As the FedEx Cup playoffs head toward their annual climax, let’s have some fun and take a look at some of the most amazing shots in FedEx Cup history. Get your popcorn ready!
10. Phil Mickelson – 2013 Deutsche Bank Championship
This was not his best day or his best tournament (he finished 14 shots back of winner Henrik Stenson), but only Phil can do stuff like this. It’s basically witchcraft.
9. John Senden – 2009 Deutsche Bank Championship
If you jar a 3-iron for double eagle carrying a hazard from 250 yards out, that deserves to be remembered. Because albatross.
8. Matt Kuchar – 2010 The Barclays
Now we’re getting to the clutch shots. Kuch had just fired a 66 to get into a playoff with Martin Laird and then comes up with this gem with everything on the line. He would tap in to win the tournament and go on to finish second in the FedEx Cup standings to Jim Furyk that year.
7. Dustin Johnson – 2017 Northern Trust
I’m going to argue that DJ’s much-ballyhooed monster of a drive in a playoff vs. Jordan Spieth is worthy of the No. 7 spot on this list. Fast forward to the 13:05 mark and try to keep your jaw from hitting the floor. To commit to that shot in that situation is something most of us will never be able to truly get our heads around.
6. Jordan Spieth – 2015 Tour Championship
Fast forward to the 1:51 mark for Jordan’s huge putt on the 11th hole of the final round. Jordan started the day one shot ahead of Stenson. At this point, he was two shots ahead of Henrik, but he was coming off a bogey. Stenson had about a 6-foot putt and Jordan had a 45 footer, so it appeared as though things might be getting interesting. Then Spieth rises up and drains an amazing birdie putt. Watching him drop some of the most improbable putts is becoming as routine as Phil’s previously mentioned flop shot magic. This one capped off a year the likes of which we may never witness again.
5. Brandt Snedeker – 2012 Tour Championship
Sneds started this day tied for the lead with future gold-medal winner Justin Rose. He played a great round that put Justin on the ropes, and then he virtually sealed the tournament and FedEx Cup trophies simultaneously with this chip in on the 17th hole.
4. Henrik Stenson – 2013 Deutsche Bank Championship
Henrik had a very good year up to this point in 2013. He finished second at the Open, third at the PGA Championship, and second at the WGC-Bridgestone Invitational. At this point, it turned from a good year to a great year as he holed out from a greenside bunker on the 17th hole to win this tournament and vault into first place in the FedEx Cup standings. He would go on to win the Tour Championship and seal the FedEx Cup that year.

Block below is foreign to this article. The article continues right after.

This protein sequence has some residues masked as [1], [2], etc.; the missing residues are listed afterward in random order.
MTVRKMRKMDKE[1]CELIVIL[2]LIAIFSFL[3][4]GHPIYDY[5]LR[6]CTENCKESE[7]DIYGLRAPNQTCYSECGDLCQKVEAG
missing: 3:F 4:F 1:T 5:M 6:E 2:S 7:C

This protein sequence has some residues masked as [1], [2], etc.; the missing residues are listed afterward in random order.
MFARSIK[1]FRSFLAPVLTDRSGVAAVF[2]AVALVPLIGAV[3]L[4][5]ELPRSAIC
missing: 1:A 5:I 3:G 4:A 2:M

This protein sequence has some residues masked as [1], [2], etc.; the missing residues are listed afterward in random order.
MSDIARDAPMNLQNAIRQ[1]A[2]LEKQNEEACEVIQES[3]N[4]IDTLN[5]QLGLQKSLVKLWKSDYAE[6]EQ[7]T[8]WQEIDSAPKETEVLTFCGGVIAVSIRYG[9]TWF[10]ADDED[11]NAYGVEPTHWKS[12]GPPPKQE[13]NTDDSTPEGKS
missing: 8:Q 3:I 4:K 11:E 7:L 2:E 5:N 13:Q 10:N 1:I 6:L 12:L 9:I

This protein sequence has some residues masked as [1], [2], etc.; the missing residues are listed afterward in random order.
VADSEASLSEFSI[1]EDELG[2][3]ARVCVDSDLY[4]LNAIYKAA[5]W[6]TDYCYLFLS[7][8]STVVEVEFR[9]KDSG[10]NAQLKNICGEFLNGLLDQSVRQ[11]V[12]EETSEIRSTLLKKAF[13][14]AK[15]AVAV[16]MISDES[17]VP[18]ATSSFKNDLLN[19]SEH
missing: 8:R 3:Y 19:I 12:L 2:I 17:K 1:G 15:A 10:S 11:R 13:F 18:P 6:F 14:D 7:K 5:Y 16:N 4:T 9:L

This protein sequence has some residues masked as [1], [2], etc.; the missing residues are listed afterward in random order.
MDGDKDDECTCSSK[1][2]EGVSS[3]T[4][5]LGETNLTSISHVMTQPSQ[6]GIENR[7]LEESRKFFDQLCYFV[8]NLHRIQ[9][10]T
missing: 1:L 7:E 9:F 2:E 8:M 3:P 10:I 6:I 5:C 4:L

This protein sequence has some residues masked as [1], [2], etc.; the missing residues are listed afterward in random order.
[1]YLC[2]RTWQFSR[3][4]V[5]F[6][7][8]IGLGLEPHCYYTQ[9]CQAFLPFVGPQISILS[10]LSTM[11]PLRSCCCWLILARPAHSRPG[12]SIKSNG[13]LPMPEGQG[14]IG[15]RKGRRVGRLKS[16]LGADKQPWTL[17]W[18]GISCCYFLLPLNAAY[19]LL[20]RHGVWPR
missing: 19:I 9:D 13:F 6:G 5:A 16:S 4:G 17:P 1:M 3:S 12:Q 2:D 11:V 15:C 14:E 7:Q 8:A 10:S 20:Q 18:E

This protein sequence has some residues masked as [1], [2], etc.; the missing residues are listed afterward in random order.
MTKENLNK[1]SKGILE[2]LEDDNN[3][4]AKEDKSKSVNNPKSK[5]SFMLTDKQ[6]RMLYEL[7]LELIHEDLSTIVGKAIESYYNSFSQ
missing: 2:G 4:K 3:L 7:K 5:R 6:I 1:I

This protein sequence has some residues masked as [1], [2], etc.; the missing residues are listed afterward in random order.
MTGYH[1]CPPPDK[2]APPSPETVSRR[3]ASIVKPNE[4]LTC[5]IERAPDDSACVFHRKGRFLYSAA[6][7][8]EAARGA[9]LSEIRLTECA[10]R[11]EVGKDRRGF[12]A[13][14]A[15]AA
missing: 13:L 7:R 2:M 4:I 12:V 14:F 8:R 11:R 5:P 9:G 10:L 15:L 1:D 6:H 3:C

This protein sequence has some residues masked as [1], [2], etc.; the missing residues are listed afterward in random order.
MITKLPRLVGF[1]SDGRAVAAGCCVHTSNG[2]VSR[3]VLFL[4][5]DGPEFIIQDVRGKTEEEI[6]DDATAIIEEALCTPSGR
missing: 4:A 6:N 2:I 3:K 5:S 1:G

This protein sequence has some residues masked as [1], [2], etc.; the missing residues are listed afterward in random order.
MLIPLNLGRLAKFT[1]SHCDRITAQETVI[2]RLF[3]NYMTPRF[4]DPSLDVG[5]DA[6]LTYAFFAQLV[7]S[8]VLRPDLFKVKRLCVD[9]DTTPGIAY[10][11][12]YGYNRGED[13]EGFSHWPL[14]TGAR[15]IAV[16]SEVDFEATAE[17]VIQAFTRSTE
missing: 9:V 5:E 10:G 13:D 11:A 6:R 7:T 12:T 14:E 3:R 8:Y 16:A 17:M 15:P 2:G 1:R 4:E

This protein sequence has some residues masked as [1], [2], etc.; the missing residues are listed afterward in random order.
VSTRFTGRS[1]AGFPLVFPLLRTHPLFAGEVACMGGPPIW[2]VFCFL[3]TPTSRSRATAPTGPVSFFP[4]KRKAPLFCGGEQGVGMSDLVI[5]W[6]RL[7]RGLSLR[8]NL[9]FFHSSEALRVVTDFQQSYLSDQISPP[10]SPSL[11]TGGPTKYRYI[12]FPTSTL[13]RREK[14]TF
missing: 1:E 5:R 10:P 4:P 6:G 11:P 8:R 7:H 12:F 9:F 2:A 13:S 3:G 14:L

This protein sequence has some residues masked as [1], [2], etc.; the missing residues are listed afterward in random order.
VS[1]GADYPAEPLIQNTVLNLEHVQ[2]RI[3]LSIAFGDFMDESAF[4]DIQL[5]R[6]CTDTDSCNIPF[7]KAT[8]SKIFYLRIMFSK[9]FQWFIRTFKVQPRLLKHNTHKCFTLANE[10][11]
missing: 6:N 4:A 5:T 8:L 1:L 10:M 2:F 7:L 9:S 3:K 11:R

3. Jim Furyk – 2013 BMW Championship.
Though technically not one single shot, a 59 is wildly impressive. Jim Furyk (also the proud owner of a 58) hit every fairway, missed only one green, and holed one out for eagle on the 15th hole (his 6th). Going out in 28 meant he could even withstand a three-putt bogey on the 5th hole (his 14th) en route to an insanely low number. Especially on a cold, windy day outside Chicago.
2. Rory McIlroy – 2016 Tour Championship
In a wild year where the FedEx Cup was up for grabs until nearly the very last putt dropped, Rory found himself three shots back with three to play in the final round at East Lake. He delivered a massive hole out for eagle on the 16th hole to surge upward at precisely the right time. Rory would dispose of Ryan Moore and Kevin Chappell in a playoff to win the Tour Championship and swipe the FedEx Cup away from Dustin Johnson, resulting in a pay day north of $11.5 million.
1. Bill Haas – 2011 Tour Championship
Haas was in a playoff with Hunter Mahan with both the Tour Championship and FedEx Cup titles on the line. He was completely on the ropes when he pulled off this shot from the water hazard to save par and extend the playoff, which he went on to win. What else is there to say? Onions!
Club Junkie: Reviewing Callaway’s NEW Apex UW and Graphite Design’s Tour AD UB shaft
Callaway’s new Apex UW wood blends a fairway wood and hybrid together for wild distance and accuracy. The UW is easy to hit and crazy long but also lets skilled players work the ball however they would like. Graphite Design’s new Tour AD UB shaft is a new stout mid-launch and mid/low-spin shaft. Smooth and tight, this shaft takes a little more of the left side out of shots.
The Wedge Guy: Your game vs. The pros
I know most of us like to watch golf on TV. Seeing these marvelous (mostly) young athletes do these amazing things with a golf ball makes for great theater. But the reality is that they play a very different game than we do, and they play it differently as well.
I’ve long contended that most rank-and-file recreational golfers cannot really learn a whole lot by watching men’s professional golf on TV. It would be like watching NASCAR or Formula One racing and looking for tips on how to be a better driver.